Regal Assets Analytics

spot_imgspot_imgspot_imgspot_img

Disclosure: The owners of this website may be paid to recommend Regal Assets. The content on this website, including any positive reviews of Regal Assets and other reviews, may not be neutral or independent.

spot_imgspot_imgspot_imgspot_img

Disclosure: The owners of this website may be paid to recommend Regal Assets. The content on this website, including any positive reviews of Regal Assets and other reviews, may not be neutral or independent.

Home World News Washington Post World News WHO: COVID-19 deaths rise, reversing 5-week decline

WHO: COVID-19 deaths rise, reversing 5-week decline

0
22
Placeholder while article actions are loading

GENVA — After five weeks of declining deaths from coronavirus, the number of reported fatalities rose 4% worldwide last week, according to the World Health Organization.

In its weekly assessment of the pandemic released Thursday, the UN health agency said there were 8,700 COVID-19 deaths last week, with a 21% jump in the Americas and a 17% increase in the western Pacific Ocean.

The WHO said the number of coronavirus cases continued to fall, with about 3.2 million new cases last week, extending the decline in the number of COVID-19 infections since its peak in January. Still, there were significant spikes of infection in some regions, with the Middle East and Southeast Asia reporting increases of 58% and 33%, respectively.

“As many countries have reduced surveillance and testing, we know this number is under-reported,” said WHO Director-General Tedros Adhanom Ghebreyesus earlier this week. He said there was “no acceptable level of deaths from COVID-19” as the global community now has the vaccines, drugs and diagnostics to stop the virus.

While many wealthy countries in Europe and North America have largely dropped their virus restrictions, China’s extreme COVID-19 policies have led to more massive testing, quarantines and incarceration of anyone in contact with a case.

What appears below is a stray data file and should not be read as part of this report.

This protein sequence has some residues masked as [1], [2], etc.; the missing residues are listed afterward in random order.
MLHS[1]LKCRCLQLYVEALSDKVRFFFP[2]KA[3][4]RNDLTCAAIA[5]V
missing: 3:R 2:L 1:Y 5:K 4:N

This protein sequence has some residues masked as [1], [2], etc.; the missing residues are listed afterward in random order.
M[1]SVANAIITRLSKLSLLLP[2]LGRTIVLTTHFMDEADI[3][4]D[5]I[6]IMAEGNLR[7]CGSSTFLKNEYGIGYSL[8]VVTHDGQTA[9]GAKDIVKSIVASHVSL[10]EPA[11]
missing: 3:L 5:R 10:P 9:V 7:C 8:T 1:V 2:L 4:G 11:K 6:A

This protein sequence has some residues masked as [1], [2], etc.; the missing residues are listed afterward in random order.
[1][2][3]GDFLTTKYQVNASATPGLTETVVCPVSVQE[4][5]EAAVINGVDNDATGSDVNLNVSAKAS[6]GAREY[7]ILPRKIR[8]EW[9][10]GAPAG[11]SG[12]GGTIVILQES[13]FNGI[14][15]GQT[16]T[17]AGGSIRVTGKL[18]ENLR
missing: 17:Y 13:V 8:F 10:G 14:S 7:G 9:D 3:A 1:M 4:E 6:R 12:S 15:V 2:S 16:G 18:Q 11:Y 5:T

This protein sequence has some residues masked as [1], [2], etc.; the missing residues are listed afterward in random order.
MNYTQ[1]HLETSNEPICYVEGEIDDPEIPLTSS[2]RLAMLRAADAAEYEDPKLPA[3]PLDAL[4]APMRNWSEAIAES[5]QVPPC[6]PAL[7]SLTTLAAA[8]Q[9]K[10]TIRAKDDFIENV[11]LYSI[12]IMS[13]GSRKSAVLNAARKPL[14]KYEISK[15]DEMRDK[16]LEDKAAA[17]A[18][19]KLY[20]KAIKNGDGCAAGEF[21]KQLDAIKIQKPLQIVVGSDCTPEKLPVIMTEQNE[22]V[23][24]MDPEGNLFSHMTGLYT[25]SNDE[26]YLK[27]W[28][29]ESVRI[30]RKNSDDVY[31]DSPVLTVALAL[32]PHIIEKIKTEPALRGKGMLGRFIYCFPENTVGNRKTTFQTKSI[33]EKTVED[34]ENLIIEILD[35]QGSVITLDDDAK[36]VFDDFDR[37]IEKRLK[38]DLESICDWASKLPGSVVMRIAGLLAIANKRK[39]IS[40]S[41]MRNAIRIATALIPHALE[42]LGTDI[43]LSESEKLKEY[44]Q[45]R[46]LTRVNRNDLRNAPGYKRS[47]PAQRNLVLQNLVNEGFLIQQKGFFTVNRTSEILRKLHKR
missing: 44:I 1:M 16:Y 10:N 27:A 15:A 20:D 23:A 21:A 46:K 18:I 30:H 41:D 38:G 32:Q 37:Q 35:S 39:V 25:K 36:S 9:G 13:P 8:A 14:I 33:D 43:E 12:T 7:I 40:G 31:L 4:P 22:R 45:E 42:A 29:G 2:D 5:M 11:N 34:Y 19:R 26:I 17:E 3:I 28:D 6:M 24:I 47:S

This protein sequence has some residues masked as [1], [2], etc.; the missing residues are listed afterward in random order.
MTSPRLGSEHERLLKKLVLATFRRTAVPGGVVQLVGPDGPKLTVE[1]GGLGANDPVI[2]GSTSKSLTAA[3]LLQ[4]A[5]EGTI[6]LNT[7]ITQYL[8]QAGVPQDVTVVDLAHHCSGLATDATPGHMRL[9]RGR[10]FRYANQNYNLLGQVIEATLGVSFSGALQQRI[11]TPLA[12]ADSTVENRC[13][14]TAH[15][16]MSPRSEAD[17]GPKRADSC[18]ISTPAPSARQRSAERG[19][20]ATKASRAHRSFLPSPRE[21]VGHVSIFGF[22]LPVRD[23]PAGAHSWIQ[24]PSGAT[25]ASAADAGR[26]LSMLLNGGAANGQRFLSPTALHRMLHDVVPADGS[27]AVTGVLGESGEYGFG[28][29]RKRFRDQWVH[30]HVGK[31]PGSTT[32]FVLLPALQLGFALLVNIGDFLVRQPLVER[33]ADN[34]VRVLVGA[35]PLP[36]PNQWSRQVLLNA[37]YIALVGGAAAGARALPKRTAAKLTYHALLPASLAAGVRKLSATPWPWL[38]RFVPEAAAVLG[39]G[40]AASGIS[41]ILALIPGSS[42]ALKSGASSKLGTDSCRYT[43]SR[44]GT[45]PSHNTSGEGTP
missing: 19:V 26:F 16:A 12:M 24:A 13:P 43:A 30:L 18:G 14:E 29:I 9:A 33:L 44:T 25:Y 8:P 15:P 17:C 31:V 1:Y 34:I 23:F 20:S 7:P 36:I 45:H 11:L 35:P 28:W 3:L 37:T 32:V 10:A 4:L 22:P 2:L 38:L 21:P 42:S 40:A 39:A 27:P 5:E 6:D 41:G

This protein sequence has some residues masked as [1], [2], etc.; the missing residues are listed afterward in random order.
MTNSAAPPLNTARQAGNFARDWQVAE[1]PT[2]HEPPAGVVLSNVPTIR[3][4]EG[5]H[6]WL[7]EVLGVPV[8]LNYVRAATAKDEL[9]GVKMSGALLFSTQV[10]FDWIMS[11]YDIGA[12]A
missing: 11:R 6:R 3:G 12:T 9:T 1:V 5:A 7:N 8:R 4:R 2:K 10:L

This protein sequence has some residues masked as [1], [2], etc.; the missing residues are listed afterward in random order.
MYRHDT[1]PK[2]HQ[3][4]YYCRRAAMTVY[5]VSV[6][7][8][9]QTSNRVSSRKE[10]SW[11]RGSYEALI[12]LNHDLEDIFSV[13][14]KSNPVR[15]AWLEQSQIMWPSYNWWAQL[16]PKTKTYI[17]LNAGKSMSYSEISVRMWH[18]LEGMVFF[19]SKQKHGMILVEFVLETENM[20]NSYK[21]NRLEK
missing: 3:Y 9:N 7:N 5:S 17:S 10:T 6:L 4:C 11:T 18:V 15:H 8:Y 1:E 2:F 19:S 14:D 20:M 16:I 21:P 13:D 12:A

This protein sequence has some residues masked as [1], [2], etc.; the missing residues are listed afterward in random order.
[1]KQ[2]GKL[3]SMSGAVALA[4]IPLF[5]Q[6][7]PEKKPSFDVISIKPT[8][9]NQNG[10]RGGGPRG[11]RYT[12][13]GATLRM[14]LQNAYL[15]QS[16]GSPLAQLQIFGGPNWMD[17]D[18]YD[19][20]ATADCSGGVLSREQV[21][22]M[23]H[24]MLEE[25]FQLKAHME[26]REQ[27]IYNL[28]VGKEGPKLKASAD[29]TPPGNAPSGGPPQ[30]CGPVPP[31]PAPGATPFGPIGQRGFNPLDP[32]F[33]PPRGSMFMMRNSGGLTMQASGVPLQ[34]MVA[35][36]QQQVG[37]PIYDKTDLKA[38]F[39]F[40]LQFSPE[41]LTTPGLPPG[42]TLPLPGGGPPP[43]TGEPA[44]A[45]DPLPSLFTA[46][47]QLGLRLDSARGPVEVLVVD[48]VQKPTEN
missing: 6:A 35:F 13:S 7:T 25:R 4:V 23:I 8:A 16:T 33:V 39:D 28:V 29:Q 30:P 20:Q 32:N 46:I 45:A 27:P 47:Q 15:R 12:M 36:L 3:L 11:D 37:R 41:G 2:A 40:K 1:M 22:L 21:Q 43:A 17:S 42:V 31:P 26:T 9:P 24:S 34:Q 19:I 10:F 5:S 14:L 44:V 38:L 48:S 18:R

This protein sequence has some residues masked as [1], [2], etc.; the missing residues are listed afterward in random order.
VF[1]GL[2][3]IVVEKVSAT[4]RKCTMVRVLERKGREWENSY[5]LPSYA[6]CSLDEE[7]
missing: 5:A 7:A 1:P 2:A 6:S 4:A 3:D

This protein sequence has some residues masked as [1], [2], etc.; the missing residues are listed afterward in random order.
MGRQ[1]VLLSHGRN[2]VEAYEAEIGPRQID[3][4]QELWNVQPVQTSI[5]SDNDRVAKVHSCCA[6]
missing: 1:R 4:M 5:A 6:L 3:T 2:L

The Chinese capital this week put the school back online in one of its key districts amid a new COVID-19 outbreak linked to a nightclub. Residents in Beijing still undergo regular tests — usually every other day — and must wear masks and swipe a cell phone app to enter public places and facilitate case tracing.

China has maintained its “zero-COVID” policy despite significant economic costs and a claim by the head of the World Health Organization that the policy is unsustainable.

This week, U.S. officials got one step closer to authorizing coronavirus vaccines for the youngest children after the Food and Drug Administration’s vaccine advisers gave a thumbs-up to Moderna and Pfizer-BioNTech vaccines for children under the age of 5.

The outside experts voted unanimously that the benefits of the injections outweigh the risks for children under 5 – that is about 18 million young people. They are the last age group in the US without access to COVID-19 vaccines, and many parents were eager to protect their small children.

With all regulatory steps complete, the recordings should be available next week.

Follow AP’s coverage of the pandemic at https://apnews.com/hub/coronavirus-pandemic



Source link

LEAVE A REPLY

Please enter your comment!
Please enter your name here